Having seen the arms of four 17th and 18th Century Bishops of Ely, we're going forward in time to the arms of three 19th and 20th Century Bishops of Ely.
First, we have an armorial bearing the arms of Thomas Danpier, Bishop of Ely 1808-1812.
The shield on the left is the arms of the See of Ely, and that on the right is the arms of Bishop Danpier, Or a lion rampant sable on a chief gules a label of five tags argent.
Next, we see the arms of Joseph Allen, Bishop of Ely 1836-1845, as seen on his tomb in the Cathedral with a statue of his recumbent figure.
It's not easy to see, but if you click on the image above to see the larger version of this photograph, you will see two shields flanking the central inscription. Each shield is the arms of the See of Ely impaling Per bend sinister or and sable six martlets in pale three and three counterchanged (Allen). Each shield is surmounted by a bishop’s mitre.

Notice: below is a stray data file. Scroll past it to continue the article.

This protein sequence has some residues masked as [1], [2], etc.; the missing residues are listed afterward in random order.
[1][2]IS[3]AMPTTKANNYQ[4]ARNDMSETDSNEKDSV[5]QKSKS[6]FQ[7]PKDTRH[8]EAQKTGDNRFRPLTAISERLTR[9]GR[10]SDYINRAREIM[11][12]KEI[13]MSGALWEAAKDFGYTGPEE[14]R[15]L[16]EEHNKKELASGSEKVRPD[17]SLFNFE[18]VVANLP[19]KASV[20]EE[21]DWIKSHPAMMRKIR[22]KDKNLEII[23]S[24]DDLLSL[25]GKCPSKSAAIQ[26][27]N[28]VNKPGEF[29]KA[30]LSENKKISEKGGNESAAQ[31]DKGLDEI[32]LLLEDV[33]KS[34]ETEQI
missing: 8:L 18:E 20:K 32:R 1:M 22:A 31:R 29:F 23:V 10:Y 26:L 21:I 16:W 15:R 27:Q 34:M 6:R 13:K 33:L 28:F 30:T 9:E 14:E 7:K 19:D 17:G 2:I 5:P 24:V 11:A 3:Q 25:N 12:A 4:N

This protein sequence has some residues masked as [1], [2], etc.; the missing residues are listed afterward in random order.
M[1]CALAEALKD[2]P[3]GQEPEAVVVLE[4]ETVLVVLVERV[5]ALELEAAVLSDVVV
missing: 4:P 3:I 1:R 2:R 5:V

And finally, we have the arms of Frederick Henry Chase, Bishop of Ely 1905-1924, on a memorial plaque.
Here again, as with the memorial plaque to Bishop Danpier, above, we see the arms of the See of Ely on the left, this time surmounted with a bishop's mitre, and the arms of Bishop Chase, also surmounted with a bishop's mitre, on the right.
I have to admit that I'm not certain exactly what it is that causes me to be so attracted to armorial memorials (and tombs and gravestones), but I cannot deny that I am attracted to them, and look for such things wherever I am able to travel.
Do you find yourself consciously looking for heraldry when you travel, too?